Nintendo Switch

New Pokemon Snap for Switch was “the fruits of many years of trial and error”

Japanese gaming magazine Weekly Famitsu has recently published an interview with The Pokémon Company president Tsunekazu Ishihara and New Pokemon Snap director Haruki Suzaki. The interview has revealed that The Pokemon Company had been thinking of revitalising the Pokemon Snap franchise in the past but they couldn’t accomplish what they wanted to do with the series using previous Nintendo consoles such as the GameCube, Wii, and to an extent, the Wii U. The Pokemon Company president, Tsunekazu Ishihara also mentioned that New Pokemon Snap for the Nintendo Switch was the “fruits of of many years of trial and error.”

“With the release of every new generation of consoles, be it the GameCube or Wii, we discussed making a sequel. Taking photos has become something we do every day and its novelty isn’t what it once was, so it was a difficult concept to design an game around. There was a lot of debate about how the gimmick would work, which made it difficult to start development. This game was the fruits of many years of trial and error. We finally found a concept that made sense on Nintendo Switch and made it.

The Pokemon Company president, Tsunekazu Ishihara 

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7 comments

  1. Feels kinda hard to believe. The Wii U in particular seemed like such a perfect console for a Snap game.

    Well, nevertheless glad that they eventually pulled through and delivered New Pokemon Snap on Switch. That game was phenomenal! In terms of sheer quality, probably my favorite Pokemon game of the decade.

    1. The Wii U would have made sense, but the issue was obviously the install base—New Pokémon Snap may have been a Wii U game in an alternate timeline. TPC makes their own business decisions independently of Nintendo and their lack of support for the Wii U as a whole was telling.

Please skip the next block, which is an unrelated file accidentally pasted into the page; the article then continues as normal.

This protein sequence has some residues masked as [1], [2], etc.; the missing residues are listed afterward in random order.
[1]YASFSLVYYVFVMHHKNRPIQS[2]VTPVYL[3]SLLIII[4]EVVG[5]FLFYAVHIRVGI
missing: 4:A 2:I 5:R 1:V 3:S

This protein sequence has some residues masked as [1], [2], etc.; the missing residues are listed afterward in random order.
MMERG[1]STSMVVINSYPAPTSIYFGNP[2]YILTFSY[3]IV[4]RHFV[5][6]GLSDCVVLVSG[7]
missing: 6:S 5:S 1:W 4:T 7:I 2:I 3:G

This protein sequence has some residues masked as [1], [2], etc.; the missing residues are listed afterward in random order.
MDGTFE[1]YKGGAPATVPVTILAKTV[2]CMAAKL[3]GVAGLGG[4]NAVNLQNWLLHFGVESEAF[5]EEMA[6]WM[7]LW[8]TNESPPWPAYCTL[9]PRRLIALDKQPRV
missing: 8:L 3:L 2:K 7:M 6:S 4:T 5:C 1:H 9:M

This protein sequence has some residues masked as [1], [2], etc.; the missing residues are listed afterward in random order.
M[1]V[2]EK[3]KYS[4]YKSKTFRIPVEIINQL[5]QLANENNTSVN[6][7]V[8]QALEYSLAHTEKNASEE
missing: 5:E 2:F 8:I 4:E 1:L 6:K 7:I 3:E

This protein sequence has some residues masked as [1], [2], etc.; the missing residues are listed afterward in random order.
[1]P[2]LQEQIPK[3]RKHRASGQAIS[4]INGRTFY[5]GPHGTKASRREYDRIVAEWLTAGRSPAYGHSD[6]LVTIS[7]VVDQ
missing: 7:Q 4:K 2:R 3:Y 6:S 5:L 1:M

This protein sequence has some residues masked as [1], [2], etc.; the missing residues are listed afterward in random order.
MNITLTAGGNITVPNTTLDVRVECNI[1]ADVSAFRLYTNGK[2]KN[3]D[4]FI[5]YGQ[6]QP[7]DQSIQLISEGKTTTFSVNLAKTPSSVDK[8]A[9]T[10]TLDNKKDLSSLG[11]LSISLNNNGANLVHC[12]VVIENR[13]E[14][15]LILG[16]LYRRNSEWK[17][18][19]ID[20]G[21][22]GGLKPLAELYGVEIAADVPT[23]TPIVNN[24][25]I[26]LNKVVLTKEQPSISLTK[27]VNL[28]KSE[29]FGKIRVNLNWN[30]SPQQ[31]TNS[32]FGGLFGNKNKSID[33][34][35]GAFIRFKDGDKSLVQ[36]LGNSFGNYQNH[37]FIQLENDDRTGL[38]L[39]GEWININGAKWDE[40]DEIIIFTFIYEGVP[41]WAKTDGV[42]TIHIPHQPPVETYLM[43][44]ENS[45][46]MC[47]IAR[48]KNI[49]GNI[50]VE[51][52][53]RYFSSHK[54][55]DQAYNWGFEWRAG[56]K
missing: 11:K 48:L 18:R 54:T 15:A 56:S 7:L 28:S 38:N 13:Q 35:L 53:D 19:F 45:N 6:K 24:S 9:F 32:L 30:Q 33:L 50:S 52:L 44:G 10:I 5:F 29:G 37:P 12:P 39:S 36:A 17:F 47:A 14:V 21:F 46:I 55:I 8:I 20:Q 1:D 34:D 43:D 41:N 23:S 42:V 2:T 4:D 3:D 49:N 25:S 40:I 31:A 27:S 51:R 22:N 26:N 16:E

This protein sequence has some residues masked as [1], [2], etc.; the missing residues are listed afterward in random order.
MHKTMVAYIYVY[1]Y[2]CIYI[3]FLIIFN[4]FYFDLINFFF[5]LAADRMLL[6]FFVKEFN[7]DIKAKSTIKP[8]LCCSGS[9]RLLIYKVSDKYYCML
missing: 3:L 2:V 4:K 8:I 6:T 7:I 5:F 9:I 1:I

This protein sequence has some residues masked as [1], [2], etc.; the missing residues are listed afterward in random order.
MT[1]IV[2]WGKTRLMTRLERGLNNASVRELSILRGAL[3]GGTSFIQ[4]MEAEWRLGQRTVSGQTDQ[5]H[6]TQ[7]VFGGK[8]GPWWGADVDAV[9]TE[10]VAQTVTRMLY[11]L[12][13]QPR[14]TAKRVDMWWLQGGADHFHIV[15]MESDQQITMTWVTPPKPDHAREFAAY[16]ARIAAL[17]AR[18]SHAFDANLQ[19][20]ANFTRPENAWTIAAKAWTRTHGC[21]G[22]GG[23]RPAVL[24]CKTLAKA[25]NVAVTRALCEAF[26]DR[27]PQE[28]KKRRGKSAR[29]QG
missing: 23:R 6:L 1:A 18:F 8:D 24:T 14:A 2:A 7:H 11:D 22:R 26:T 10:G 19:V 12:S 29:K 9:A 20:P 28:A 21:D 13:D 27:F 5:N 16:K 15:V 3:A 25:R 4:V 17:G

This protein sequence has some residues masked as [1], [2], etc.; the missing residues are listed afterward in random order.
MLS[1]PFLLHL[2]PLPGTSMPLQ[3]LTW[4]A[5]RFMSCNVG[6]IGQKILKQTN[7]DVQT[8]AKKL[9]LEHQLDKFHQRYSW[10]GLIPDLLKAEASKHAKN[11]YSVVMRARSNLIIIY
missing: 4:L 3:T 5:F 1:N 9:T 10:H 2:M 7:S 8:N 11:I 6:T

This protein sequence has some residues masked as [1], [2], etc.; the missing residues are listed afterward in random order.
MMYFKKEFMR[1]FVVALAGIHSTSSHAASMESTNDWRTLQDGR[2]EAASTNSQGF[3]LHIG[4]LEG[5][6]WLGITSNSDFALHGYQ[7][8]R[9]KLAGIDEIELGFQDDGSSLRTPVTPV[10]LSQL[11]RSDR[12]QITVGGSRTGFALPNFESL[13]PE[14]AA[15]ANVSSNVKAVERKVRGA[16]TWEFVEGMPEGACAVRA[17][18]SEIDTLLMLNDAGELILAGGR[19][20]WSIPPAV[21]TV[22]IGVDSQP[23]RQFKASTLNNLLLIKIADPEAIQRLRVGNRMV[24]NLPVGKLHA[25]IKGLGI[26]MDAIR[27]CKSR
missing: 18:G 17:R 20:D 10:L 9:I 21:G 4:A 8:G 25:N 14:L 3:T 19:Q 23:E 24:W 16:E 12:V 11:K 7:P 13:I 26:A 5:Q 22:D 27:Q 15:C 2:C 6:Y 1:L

1. On one hand, yes. On the other hand, Pokemon is Pokemon. Even a spin-off Pokemon game on an unpopular platform will still likely pull at least a few million sales and contribute to the platform’s sales.

        I mean, the GameCube only sold around 7 million more units than the Wii U, and it got like four or five Pokemon games, including two major spin-offs (Colosseum and XD), so I have a hard time believing install base played any major role in the decision.

        It’s not even like the Wii U didn’t have any Pokemon games. It had at least two: Pokemon Rumble U and Pokken Tournament – the latter of which I would consider a major spin-off as well.

        Even all of that aside, the Wii U having poor sales was something that would only become apparent a year or so into its release. With Pokemon and Nintendo being so closely linked, I think it’s very likely that the Pokemon Company had access to Wii U dev kits way ahead of its release and would have known about its gimmick quite early, so they could have technically started developing a Pokemon Snap for it way ahead of its launch.

        All things considered, I definitely doubt the Wii U’s poor sales were a major contributing factor for the decision. I really do believe that them not quite figuring out Pokemon Snap earlier is the more likely explanation.

    2. Whatever number of units NPS has sold, it would likely have only been a tenth of that on Wii U. That thing just wasn’t selling, which is a shame because of how many good games released for it, and the ones that have gotten ported over to Switch (DKC Tropical Freeze, Mario Kart 8 Deluxe, Pikmin 3 Deluxe, etc.) prove that by selling far better than their original releases.

    1. I really hope some of the features in New Pokemon Snap will make it into future main-line games. I really loved how the Pokemon all had realistic-sounding cries that still resembled their traditional ones. It felt authentic, yet still Pokemon.

  2. we have never had an immersive experience in a Pokemon game such this one. It truly takes you into the beautiful world of Pokémon where can get to see them in their natural habitats, interacting with each other, their surroundings and the environment.

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